Living with an American Family

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A Guide for Foreign Students

What to Expect in Your Home-stay

Our hosts have been carefully selected. We are sure that you will find them sympathetic, warm and helpful. They are friendly, caring people who are interested in knowing more about you and your culture. You should ask them if you do not understand something and you should tell them about your plans for the day. It’s great English practice and they will be happier knowing where you are. We will be checking with you often about your homestay so that if there are any problems, we will talk about them and try to solve them.

There is no “typical” family in the USA. You may live in a traditional family with two parents and children, or there may be a husband and wife, but no children. Most of our hosts are single women with grown children. We also have some households with two women or two men living together, some of them with children. The parents may both have full-time jobs outside the home. Many families in Northampton have diverse ethnic and religious backgrounds.

Social Activities

Social activities mostly occur on weekends. On weekday evenings, families often watch television together or work by themselves doing homework, surfing the internet, or reading. Many people have evening meetings for school, work, church, or other organizations. You may be your host if it is appropriate.


Meals such as breakfast and lunch are light, informal meals in the U.S.A., particularly during weekdays, and family members usually choose and prepare what they will eat themselves. Dinner is the main meal of the day, and families usually eat together. The dinner hour is usually between 6:00 and 8:00.

  • If you have chosen a home-stay with meals included you can expect to have dinner with your host and have food provided with which to prepare your own breakfast and lunch.
  • If you have chosen to prepare your own meals, your host will help you to shop for your food. There are several food stores within walking distance of ILI.

Everyone shares in clearing the table and washing dishes. You can offer to help, and ask your host how they share the work. You may ask for more food if you are still hungry. If you are asked if you would like more, and you do, say “yes” the first time—you may not be asked a second time.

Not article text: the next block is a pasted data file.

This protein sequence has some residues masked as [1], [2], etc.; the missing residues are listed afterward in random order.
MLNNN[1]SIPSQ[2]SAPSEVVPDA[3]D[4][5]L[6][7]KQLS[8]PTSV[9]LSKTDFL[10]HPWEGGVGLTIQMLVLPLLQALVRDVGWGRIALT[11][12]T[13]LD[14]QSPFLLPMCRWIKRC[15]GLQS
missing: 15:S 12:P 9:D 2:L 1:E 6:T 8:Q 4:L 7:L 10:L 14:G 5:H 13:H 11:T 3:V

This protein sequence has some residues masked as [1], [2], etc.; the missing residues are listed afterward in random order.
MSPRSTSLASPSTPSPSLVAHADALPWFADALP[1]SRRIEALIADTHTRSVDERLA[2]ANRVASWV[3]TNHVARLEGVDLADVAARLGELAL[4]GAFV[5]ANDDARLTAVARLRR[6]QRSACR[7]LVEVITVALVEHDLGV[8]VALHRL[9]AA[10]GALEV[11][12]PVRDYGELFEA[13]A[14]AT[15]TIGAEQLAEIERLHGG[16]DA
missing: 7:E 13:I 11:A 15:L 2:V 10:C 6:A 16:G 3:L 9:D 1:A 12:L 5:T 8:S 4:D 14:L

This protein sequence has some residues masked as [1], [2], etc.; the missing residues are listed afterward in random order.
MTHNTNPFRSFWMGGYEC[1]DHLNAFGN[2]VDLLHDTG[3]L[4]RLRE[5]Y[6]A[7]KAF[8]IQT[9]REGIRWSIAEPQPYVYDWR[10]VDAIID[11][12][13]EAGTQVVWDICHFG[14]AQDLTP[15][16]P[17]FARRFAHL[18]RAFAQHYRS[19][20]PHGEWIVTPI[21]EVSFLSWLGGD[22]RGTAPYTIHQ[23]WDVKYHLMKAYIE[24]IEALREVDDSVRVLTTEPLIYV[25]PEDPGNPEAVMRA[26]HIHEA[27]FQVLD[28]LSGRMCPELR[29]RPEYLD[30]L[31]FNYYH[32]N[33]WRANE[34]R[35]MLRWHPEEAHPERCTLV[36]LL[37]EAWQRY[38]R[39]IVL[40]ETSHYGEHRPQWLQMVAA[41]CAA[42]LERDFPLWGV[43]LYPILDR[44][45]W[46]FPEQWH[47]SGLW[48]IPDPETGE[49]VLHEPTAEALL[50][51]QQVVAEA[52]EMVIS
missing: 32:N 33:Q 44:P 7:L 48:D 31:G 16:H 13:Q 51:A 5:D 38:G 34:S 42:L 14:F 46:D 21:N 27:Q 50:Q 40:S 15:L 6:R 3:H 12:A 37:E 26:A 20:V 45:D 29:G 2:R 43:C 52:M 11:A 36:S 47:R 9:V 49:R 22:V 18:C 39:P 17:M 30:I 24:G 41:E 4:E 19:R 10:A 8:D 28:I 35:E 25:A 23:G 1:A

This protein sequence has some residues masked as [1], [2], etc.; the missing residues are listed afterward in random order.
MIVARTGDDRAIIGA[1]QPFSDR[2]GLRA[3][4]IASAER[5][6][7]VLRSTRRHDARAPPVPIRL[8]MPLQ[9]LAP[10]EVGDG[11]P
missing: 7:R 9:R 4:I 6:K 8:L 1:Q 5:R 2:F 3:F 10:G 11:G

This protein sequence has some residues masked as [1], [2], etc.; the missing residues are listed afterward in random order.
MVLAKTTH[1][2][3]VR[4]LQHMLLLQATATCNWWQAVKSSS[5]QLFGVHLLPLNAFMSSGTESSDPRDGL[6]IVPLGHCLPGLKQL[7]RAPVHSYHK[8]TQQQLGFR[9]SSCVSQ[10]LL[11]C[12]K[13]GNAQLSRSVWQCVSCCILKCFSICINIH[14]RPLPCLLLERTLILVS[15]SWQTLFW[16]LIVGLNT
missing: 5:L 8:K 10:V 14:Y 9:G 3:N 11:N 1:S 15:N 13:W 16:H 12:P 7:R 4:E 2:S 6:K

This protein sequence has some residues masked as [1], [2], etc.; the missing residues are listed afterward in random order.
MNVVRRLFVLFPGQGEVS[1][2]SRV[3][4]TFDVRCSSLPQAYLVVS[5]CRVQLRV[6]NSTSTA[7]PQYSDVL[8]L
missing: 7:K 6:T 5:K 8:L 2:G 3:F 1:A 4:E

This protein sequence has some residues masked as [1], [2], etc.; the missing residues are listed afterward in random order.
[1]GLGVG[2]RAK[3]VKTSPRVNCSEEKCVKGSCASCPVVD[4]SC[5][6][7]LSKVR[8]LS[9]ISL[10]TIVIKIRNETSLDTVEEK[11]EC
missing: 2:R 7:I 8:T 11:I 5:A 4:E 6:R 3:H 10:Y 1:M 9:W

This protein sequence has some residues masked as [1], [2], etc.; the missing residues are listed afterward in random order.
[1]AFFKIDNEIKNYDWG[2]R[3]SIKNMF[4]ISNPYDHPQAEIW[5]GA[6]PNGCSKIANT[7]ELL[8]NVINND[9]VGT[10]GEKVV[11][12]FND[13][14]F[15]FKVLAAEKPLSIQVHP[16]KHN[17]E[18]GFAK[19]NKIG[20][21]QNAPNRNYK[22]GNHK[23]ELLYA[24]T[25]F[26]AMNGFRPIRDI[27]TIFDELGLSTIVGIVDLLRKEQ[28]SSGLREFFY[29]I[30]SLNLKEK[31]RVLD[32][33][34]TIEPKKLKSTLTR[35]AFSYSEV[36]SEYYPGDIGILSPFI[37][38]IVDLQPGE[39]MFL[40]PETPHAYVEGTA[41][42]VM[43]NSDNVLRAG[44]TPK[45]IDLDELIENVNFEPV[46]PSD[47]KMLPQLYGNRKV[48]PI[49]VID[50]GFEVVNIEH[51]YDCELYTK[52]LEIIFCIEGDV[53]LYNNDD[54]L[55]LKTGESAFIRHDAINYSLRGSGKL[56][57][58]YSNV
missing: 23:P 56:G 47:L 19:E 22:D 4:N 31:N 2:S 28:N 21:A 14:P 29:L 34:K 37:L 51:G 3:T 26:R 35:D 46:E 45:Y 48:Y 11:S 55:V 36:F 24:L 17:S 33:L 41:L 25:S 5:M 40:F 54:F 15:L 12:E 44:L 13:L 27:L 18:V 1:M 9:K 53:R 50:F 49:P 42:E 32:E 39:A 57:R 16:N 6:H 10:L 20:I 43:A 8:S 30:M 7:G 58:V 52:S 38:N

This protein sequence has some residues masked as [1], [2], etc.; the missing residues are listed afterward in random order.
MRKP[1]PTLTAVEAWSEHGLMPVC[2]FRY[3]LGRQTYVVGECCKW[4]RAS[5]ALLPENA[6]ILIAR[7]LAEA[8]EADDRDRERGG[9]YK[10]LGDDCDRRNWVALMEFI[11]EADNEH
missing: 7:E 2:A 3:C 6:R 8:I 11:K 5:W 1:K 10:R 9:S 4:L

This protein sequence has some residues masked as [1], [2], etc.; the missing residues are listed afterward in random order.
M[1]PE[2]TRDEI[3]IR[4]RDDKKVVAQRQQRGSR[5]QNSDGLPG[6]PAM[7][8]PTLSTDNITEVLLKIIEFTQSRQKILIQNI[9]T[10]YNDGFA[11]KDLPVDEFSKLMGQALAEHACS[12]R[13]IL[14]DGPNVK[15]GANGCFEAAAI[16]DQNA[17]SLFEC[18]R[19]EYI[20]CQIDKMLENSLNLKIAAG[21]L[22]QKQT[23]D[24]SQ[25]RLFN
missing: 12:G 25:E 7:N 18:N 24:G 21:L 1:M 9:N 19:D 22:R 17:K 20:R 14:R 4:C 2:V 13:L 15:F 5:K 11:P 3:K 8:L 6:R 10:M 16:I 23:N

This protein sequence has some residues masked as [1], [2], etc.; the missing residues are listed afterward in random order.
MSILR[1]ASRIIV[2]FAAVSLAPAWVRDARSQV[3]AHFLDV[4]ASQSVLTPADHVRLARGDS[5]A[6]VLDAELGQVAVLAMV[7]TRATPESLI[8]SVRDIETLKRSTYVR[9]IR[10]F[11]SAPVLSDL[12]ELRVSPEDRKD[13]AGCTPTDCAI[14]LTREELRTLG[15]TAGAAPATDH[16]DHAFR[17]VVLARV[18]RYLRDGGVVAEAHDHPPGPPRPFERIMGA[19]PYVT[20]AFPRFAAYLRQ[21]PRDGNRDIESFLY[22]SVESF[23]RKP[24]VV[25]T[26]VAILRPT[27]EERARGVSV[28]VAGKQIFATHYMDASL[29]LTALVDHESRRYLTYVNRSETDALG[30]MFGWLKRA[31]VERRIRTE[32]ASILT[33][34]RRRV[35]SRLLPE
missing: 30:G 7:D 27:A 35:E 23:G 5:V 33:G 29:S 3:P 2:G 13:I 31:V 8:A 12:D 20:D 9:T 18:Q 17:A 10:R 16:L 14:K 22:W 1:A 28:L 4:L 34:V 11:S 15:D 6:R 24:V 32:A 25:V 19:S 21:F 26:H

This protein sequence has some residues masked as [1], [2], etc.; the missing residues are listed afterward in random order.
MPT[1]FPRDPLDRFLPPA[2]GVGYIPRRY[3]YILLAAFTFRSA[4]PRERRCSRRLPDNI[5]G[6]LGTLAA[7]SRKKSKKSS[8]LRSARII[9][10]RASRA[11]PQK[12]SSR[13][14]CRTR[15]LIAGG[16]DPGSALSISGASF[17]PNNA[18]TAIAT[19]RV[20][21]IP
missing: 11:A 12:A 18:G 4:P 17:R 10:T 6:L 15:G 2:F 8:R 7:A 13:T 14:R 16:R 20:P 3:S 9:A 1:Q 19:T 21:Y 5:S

Your host will want to know what you like and do not like to eat. Tell them if there is some food you cannot eat. You are not expected to enjoy all foods, but it is polite to try things once.

Tell your host if there is a special food you miss. Often, your host will be able to get it for you. Offer to cook a meal from your country occasionally.

If you are not planning on joining your host for dinner, make sure that you tell them. Do not be afraid to call them, they will appreciate it! You need to eat a balanced diet to stay healthy. If you are not getting enough to eat or you feel that the food is not healthful, you should talk to your host.


Many Americans have pets, especially cats and dogs that are often allowed into every room in the house. If you have allergies to animals or the presence of a pet makes you uncomfortable, let the Home-stay Coordinator know beforehand.

Helping with Household Tasks

In most American households, men, women and children share housekeeping and laundry chores. You will be expected to clean your room, do your own laundry and clean up after yourself or help with other chores as asked.


Smoking is generally not allowed inside buildings. Please ask your host for guidance about where you can smoke.


There are 145 houses of worship within 16 kilometers of ILI representing many religions of the world.

Alcoholic Drinks

People less than 21 years of age are not allowed to drink, buy or carry alcohol in Massachusetts. It is illegal to buy or give alcohol to anyone under the age or 21.

Before Departure

It is customary to leave your bedroom and bathroom as clean as it was when you arrived. Don’t forget to dispose of all trash and to take all your belongings!

After You Leave

It is customary to write a “thank you” note to your host after you leave. This note thanks your American hosts for their kindness and hospitality. They will enjoy hearing from you occasionally and it gives you another opportunity to practice your English!


Contact Amy Ben-Ezra, Home-stay Coordinator
E-mail: Phone: 413.586.7569 x100

Some Social Customs

Like all people, Americans have unique social customs. A few are mentioned below, but it is not possible to list them all. By observing and asking questions, you can learn about others. TIME: Americans expect people to be on time. If your class is at 9 A.M. you are expected to be there, ready to begin at 9. To come late is considered rude. This is true of most social engagements as well.

Informality & Greetings

American dress and lifestyle can be very informal. People often use first names with each other. A handshake is the most common form of greeting (especially between men) and acceptable in all social situations. Just extend your hand, usually the right one, and say ‘hello’ or “pleased to meet you”. A typical response to “How are you?” is “Fine, thank you, and you?’


Americans make statements such as “You must come and see us” or “See you later.” This kind of friendly statement is not necessarily an invitation. An invitation specifies a time, date and place. It is polite to respond with either a “yes” or “no.” A “yes” answer requires you to attend unless you call to cancel. You can always decline an invitation, it is polite to say “no, thank you”. It is considered impolite to accept an invitation and then not go.

References: NAFSA: Association of International Educators, International Student & Scholar Series: A Guide for Foreign Students,Washington, D.C. 2010